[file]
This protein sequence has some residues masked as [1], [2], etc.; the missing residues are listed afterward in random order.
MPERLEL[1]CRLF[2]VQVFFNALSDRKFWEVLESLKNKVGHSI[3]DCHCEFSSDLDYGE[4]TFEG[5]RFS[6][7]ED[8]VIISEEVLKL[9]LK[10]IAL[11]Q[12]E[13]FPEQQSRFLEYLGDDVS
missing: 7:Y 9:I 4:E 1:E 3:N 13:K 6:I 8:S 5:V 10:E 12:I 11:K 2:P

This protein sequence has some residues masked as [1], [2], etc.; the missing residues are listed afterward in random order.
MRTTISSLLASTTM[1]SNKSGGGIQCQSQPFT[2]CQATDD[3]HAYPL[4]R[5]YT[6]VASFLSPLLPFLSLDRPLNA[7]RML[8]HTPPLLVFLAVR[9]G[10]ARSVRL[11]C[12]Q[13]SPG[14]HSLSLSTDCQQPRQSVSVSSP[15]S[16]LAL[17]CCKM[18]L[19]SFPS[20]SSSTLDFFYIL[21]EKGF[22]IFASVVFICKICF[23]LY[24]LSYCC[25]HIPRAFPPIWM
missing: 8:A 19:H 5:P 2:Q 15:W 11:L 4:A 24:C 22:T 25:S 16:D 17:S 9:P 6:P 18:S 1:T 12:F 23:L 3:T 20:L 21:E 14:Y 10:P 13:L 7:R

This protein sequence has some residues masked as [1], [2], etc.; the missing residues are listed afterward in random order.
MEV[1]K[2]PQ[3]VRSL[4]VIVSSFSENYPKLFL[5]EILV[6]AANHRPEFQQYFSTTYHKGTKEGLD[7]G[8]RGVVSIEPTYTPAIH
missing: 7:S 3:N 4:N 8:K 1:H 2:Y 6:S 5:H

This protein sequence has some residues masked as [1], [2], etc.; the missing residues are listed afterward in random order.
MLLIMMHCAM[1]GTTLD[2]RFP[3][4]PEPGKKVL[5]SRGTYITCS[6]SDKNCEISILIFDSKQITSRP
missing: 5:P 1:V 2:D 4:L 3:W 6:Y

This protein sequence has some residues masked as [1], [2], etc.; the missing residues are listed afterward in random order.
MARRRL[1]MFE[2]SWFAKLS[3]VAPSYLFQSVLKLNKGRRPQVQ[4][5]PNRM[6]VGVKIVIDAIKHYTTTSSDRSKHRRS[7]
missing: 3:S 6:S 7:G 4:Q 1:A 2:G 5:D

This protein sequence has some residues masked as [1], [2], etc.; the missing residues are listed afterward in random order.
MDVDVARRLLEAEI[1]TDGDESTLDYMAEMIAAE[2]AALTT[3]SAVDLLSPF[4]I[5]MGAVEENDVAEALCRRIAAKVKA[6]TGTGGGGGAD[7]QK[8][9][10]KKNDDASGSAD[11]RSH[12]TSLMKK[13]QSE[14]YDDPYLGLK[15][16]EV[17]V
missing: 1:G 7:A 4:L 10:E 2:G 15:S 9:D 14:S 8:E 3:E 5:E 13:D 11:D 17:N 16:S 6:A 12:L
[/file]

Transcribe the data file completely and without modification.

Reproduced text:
This protein sequence has some residues masked as [1], [2], etc.; the missing residues are listed afterward in random order.
MPERLEL[1]CRLF[2]VQVFFNALSDRKFWEVLESLKNKVGHSI[3]DCHCEFSSDLDYGE[4]TFEG[5]RFS[6][7]ED[8]VIISEEVLKL[9]LK[10]IAL[11]Q[12]E[13]FPEQQSRFLEYLGDDVS
missing: 7:Y 9:I 4:E 1:E 3:N 13:K 6:I 8:S 5:V 10:E 12:I 11:K 2:P

This protein sequence has some residues masked as [1], [2], etc.; the missing residues are listed afterward in random order.
MRTTISSLLASTTM[1]SNKSGGGIQCQSQPFT[2]CQATDD[3]HAYPL[4]R[5]YT[6]VASFLSPLLPFLSLDRPLNA[7]RML[8]HTPPLLVFLAVR[9]G[10]ARSVRL[11]C[12]Q[13]SPG[14]HSLSLSTDCQQPRQSVSVSSP[15]S[16]LAL[17]CCKM[18]L[19]SFPS[20]SSSTLDFFYIL[21]EKGF[22]IFASVVFICKICF[23]LY[24]LSYCC[25]HIPRAFPPIWM
missing: 8:A 19:H 5:P 2:Q 15:W 11:L 4:A 24:C 22:T 25:S 16:D 17:S 9:P 6:P 18:S 1:T 12:F 23:L 3:T 20:L 21:E 14:Y 10:P 13:L 7:R

This protein sequence has some residues masked as [1], [2], etc.; the missing residues are listed afterward in random order.
MEV[1]K[2]PQ[3]VRSL[4]VIVSSFSENYPKLFL[5]EILV[6]AANHRPEFQQYFSTTYHKGTKEGLD[7]G[8]RGVVSIEPTYTPAIH
missing: 7:S 3:N 4:N 8:K 1:H 2:Y 6:S 5:H

This protein sequence has some residues masked as [1], [2], etc.; the missing residues are listed afterward in random order.
MLLIMMHCAM[1]GTTLD[2]RFP[3][4]PEPGKKVL[5]SRGTYITCS[6]SDKNCEISILIFDSKQITSRP
missing: 5:P 1:V 2:D 4:L 3:W 6:Y

This protein sequence has some residues masked as [1], [2], etc.; the missing residues are listed afterward in random order.
MARRRL[1]MFE[2]SWFAKLS[3]VAPSYLFQSVLKLNKGRRPQVQ[4][5]PNRM[6]VGVKIVIDAIKHYTTTSSDRSKHRRS[7]
missing: 3:S 6:S 7:G 4:Q 1:A 2:G 5:D

This protein sequence has some residues masked as [1], [2], etc.; the missing residues are listed afterward in random order.
MDVDVARRLLEAEI[1]TDGDESTLDYMAEMIAAE[2]AALTT[3]SAVDLLSPF[4]I[5]MGAVEENDVAEALCRRIAAKVKA[6]TGTGGGGGAD[7]QK[8][9][10]KKNDDASGSAD[11]RSH[12]TSLMKK[13]QSE[14]YDDPYLGLK[15][16]EV[17]V
missing: 1:G 7:A 4:L 10:E 2:G 15:S 9:D 14:S 8:E 3:E 5:E 13:D 11:D 17:N 16:S 6:A 12:L